WVS variables used (fifth wave): V192(1)

GSS variables used: YEAR(2000-2012), ETHNIC, GOD(1-2)


JayMan said...

"Of course there has been a lot of intermixing, but it seems plausible that in most cases the ethnicity that people self-identify as belonging to is the ethnicity they are most heavily descended from."

I wouldn't even go that far.

What does someone who is 3/4 WASP and 1/4 Italian answer on the Census? My money is on the latter.

That said, yes, self-reported ancestry does bear some correlation to genetic ancestry.

Curious, what would your correlation look like if you only considered Whites?

Fascinating finding nonetheless.

Audacious Epigone said...


It drops to a more modest .44 (p = .2). The high p-value isn't surprising though since we're only looking at eight data points.

Even among European ethnicity, you think there is a one-drop instinct at play? You may well be right, I don't know.

JayMan said...

Very interesting. I'd say .44 is nothing to dismiss.

Considering shifts in reported ancestry over the years (the considerable drop in British ancestry in favor of other identities, for example), I'd imagine fashion is at play. Claiming to be British (WASP) is probably too plain, and our climate of embracing all things diverse, I wouldn't be surprised that the more colorful one can make one's ancestry appear to be, the better.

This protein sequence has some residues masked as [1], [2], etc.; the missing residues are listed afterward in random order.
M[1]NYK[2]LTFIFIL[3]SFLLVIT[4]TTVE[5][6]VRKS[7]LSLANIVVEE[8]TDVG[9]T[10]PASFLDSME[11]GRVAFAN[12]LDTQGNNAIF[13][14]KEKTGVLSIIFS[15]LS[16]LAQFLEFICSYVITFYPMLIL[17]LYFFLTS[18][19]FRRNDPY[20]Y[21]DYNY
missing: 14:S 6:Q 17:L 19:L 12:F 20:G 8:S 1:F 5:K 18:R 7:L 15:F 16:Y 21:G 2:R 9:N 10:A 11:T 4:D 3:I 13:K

Anonymous said...

Seven Northwesterners in the top. But less evident in the ancestral stats. This is probably partly due to the fact that many people left Europe for religious reasons.

Russia seems like an anomaly. They are not very intelligent, and not outbred and modern like NWs. And yet not very religious either.

Anonymous said...

(paradigmo is Staffan.)

Audacious Epigone said...


Indeed, Russia and the other former Soviet states are all outliers on a lot of religious/cultural/behavioral questions.

Anonymous said...

My guess is that surnames are a major determinant of European ethnic identity. For instance, if you're a typical white American, a mixture of many different European ancestries with no cultural ties to any of them, and your father's father's father's father was a German immigrant named Schmidt, your surname would be Schmidt and you'd probably identity as "German" entirely on that basis.


Anonymous said...

Re Russian Jews and Euro Russians, a while ago I recoded the variable Jew as rJew, where 0 is subject self classifies as not any sort of Jew, to try and sift out Jewish respondents on the Russians. That reduces the Russian sample size from 93 to 47.4. Another variable I recoded as rJewish (can't quite remember which) reduces the sample size to the same size, for what it's worth.

Anyway, in this selection filter (should you chose to accept it) the Russian membership in categories 1 and 2 is (3.2+7.5), so 10.7%, lower than the Russians here, but still higher than most White ethnics.

When I broaden the year range to 1980-2010 to get a bigger sample and look at wordsum means, the above "Russian, non-Jewish" by the above variables hits around the average White Wordsum for the sample, while the "Russian, Jewish" hits around the Jewish mean for the whole sample, if that helps confirm or deny.